The lumisphere is removable. Replace it with the 5-degree viewfinder (optional accessory) for reflected-light spot measurements of specific subject areas. This is useful for distant objects such as landscapes or for metering subjects that generate light, highly reflective surfaces or translucent subjects.
Sekonic Exposure Profile Target II
Perhaps the meter’s most powerful feature is exposure profiling, which measures the dynamic range of your camera. The first step is to shoot a target (Sekonic offers Exposure Profile Target and Exposure Profile Target II as optional accessories, though you may also use a target from X-Rite). You will shoot photos at the proper exposure, three stops over and three stops under, then import the images into the Sekonic Data Transfer Software on your computer. Enter ISO, and incident and reflected shooting data and the software will create a graph of dynamic range and clipping points for your camera. Then connect the L-478D meter to your computer via USB and transfer up to ten camera profiles.
Further, if you take an exposure reading at your “key” stop, you can tell the meter what your midtone reading is, where you’re putting Zone V. After you set that, exposure latitude warnings will alert you when the exposure exceeds the range of the camera. This is a phenomenal way to make sure you’re seeing what you want to see, especially when you are shooting raw footage and what you’re seeing on your monitor is a LUT that may or may not represent the full dynamic range of your camera.
Having said that, I didn’t have the resources to determine the accuracy of Sekonic’s exposure profiling. For now, I have to accept that the software is accurate—or at least fairly close to the mark—and work from there.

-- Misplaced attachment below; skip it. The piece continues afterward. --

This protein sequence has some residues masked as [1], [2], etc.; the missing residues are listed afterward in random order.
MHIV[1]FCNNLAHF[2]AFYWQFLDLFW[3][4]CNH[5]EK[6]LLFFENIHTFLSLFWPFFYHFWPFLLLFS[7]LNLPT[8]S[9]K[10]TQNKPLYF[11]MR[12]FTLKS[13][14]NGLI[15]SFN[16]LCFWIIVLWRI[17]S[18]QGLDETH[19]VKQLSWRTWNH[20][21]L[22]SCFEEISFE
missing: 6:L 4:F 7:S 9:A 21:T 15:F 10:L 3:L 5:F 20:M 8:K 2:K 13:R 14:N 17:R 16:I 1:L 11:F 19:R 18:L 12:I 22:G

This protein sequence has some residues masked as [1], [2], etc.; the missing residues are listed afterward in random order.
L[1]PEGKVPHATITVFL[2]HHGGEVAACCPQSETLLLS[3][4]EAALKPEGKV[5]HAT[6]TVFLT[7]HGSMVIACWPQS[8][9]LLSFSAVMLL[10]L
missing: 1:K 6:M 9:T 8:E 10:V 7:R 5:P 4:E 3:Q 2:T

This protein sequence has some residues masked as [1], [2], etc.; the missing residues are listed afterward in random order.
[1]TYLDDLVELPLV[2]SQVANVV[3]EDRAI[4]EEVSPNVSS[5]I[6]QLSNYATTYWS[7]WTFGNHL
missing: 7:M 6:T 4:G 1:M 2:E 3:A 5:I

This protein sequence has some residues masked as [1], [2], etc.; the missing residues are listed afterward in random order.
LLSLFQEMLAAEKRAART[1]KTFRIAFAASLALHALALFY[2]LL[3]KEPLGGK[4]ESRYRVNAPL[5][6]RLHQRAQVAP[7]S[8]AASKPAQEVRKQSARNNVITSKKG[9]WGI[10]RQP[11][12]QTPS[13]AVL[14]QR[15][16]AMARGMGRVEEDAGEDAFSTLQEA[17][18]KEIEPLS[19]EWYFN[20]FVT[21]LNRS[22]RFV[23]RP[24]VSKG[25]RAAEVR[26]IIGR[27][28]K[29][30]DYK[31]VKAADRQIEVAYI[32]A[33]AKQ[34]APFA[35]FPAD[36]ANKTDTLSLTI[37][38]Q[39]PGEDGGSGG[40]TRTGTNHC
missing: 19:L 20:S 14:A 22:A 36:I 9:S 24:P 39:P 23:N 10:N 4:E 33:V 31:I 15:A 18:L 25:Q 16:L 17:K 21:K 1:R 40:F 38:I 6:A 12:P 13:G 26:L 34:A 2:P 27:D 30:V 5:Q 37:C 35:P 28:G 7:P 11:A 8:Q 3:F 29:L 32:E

The 5-degree viewfinder accessory for measuring reflected light
I frequently use my meter’s averaging function. On most meters, if you take a reading at your Zone V and save it to memory, you can put the meter into AVE mode and it will display any additional readings above or below the memory reading. Instead of showing you that the highlight is f/8 and 3/10, it will show you that it is 2.3 stops over your memory reading of f/4.
The Sekonic meter expands on this capability, showing you on an analog scale how far over or under your reading is from the memory, as well as allowing you to store up to nine memory readings. You can see all nine represented on the analog scale. If you’ve included a profile, it will also show those readings within the dynamic range, represented visually on the scale.
The meter is light, about 4.6 oz. without batteries. I miss the somewhat more ergonomic shape of the L-508 meter. The L-478D is more rectangular, perhaps to approximate the feel of a smartphone. It’s not uncomfortable to hold, but it’s also not fitted to my hand at all.
All in all, the meter performs fantastically. It has a wealth of functions that put it firmly into the “smart” category of modern meters, at a reasonable price point for the versatility.
Pros: Modern touchscreen control. Great light sensitivity. Accurate.
Cons: Case isn’t as protective as older Sekonic cases. Ergonomics could be better.
Bottom Line: An excellent modern meter with some unique abilities and an advanced touchscreen control.